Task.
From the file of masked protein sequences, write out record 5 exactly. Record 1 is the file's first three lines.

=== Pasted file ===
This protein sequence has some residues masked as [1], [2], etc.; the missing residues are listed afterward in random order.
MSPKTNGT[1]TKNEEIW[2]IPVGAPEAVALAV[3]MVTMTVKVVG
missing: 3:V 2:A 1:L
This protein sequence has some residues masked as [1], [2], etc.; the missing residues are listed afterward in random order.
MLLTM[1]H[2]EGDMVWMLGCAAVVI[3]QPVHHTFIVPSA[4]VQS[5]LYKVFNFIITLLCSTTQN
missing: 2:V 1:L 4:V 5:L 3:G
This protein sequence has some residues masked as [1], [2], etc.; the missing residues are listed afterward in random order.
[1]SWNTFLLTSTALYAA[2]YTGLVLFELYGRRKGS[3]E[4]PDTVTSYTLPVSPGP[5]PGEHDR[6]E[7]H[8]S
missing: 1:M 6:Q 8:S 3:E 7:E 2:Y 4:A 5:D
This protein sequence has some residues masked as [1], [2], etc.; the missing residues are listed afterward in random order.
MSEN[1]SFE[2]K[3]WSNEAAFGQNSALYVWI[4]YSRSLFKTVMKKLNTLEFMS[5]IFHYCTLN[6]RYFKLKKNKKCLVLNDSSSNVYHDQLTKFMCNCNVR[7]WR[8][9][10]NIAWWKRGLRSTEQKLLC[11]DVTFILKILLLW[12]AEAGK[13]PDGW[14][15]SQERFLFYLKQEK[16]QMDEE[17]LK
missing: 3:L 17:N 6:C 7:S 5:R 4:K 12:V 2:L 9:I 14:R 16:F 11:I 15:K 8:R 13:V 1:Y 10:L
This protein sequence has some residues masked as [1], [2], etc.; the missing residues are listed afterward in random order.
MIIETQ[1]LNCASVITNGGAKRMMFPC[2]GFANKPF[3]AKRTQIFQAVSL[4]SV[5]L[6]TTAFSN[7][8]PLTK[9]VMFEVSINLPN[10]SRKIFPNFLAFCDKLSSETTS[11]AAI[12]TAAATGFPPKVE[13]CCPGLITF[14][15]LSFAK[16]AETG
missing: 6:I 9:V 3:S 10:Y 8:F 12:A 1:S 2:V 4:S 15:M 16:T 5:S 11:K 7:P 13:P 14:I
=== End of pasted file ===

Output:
This protein sequence has some residues masked as [1], [2], etc.; the missing residues are listed afterward in random order.
MIIETQ[1]LNCASVITNGGAKRMMFPC[2]GFANKPF[3]AKRTQIFQAVSL[4]SV[5]L[6]TTAFSN[7][8]PLTK[9]VMFEVSINLPN[10]SRKIFPNFLAFCDKLSSETTS[11]AAI[12]TAAATGFPPKVE[13]CCPGLITF[14][15]LSFAK[16]AETG
missing: 6:I 9:V 3:S 10:Y 8:F 12:A 1:S 2:V 4:S 15:M 16:T 5:S 11:K 7:P 13:P 14:I